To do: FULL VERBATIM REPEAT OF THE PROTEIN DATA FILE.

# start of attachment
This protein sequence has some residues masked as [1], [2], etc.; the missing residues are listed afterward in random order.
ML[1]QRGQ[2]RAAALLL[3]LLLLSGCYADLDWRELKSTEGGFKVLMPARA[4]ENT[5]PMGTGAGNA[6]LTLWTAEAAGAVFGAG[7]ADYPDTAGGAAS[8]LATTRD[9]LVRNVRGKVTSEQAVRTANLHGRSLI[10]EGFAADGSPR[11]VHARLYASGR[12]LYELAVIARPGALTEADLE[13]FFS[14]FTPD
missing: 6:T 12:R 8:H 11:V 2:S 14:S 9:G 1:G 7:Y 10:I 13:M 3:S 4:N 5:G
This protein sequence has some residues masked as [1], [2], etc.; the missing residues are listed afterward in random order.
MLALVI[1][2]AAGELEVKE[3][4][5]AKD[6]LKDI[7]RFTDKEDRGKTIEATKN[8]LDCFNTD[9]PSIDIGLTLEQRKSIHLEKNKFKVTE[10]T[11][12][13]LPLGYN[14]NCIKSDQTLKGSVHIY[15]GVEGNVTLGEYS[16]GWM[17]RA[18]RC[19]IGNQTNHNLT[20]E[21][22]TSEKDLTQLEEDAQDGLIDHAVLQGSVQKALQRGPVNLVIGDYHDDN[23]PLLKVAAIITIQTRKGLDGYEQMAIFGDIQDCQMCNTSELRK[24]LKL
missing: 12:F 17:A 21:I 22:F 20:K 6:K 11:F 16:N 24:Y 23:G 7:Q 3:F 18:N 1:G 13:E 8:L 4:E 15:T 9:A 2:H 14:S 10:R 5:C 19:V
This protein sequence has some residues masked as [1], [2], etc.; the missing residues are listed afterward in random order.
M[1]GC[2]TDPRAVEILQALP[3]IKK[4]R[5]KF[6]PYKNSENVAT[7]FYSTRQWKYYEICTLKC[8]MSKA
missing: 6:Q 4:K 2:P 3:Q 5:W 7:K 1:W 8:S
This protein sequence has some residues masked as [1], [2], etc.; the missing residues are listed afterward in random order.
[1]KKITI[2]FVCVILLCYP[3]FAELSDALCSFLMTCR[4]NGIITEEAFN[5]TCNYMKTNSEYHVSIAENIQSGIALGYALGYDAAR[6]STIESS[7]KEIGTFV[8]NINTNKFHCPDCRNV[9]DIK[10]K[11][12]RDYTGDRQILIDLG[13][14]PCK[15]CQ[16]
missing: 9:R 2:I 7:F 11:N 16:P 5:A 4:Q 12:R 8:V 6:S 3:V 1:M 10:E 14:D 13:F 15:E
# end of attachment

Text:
This protein sequence has some residues masked as [1], [2], etc.; the missing residues are listed afterward in random order.
ML[1]QRGQ[2]RAAALLL[3]LLLLSGCYADLDWRELKSTEGGFKVLMPARA[4]ENT[5]PMGTGAGNA[6]LTLWTAEAAGAVFGAG[7]ADYPDTAGGAAS[8]LATTRD[9]LVRNVRGKVTSEQAVRTANLHGRSLI[10]EGFAADGSPR[11]VHARLYASGR[12]LYELAVIARPGALTEADLE[13]FFS[14]FTPD
missing: 6:T 12:R 8:H 11:V 2:S 14:S 9:G 1:G 7:Y 10:I 13:M 3:S 4:N 5:G
This protein sequence has some residues masked as [1], [2], etc.; the missing residues are listed afterward in random order.
MLALVI[1][2]AAGELEVKE[3][4][5]AKD[6]LKDI[7]RFTDKEDRGKTIEATKN[8]LDCFNTD[9]PSIDIGLTLEQRKSIHLEKNKFKVTE[10]T[11][12][13]LPLGYN[14]NCIKSDQTLKGSVHIY[15]GVEGNVTLGEYS[16]GWM[17]RA[18]RC[19]IGNQTNHNLT[20]E[21][22]TSEKDLTQLEEDAQDGLIDHAVLQGSVQKALQRGPVNLVIGDYHDDN[23]PLLKVAAIITIQTRKGLDGYEQMAIFGDIQDCQMCNTSELRK[24]LKL
missing: 12:F 17:A 21:I 22:F 20:K 6:K 11:F 16:N 24:Y 23:G 7:Q 3:F 18:N 1:G 13:E 8:L 4:E 15:T 9:A 2:H 14:S 10:R 5:C 19:V
This protein sequence has some residues masked as [1], [2], etc.; the missing residues are listed afterward in random order.
M[1]GC[2]TDPRAVEILQALP[3]IKK[4]R[5]KF[6]PYKNSENVAT[7]FYSTRQWKYYEICTLKC[8]MSKA
missing: 6:Q 4:K 2:P 3:Q 5:W 7:K 1:W 8:S
This protein sequence has some residues masked as [1], [2], etc.; the missing residues are listed afterward in random order.
[1]KKITI[2]FVCVILLCYP[3]FAELSDALCSFLMTCR[4]NGIITEEAFN[5]TCNYMKTNSEYHVSIAENIQSGIALGYALGYDAAR[6]STIESS[7]KEIGTFV[8]NINTNKFHCPDCRNV[9]DIK[10]K[11][12]RDYTGDRQILIDLG[13][14]PCK[15]CQ[16]
missing: 9:R 2:I 7:F 11:N 16:P 5:A 4:Q 12:R 8:V 6:S 3:V 1:M 10:E 14:D 13:F 15:E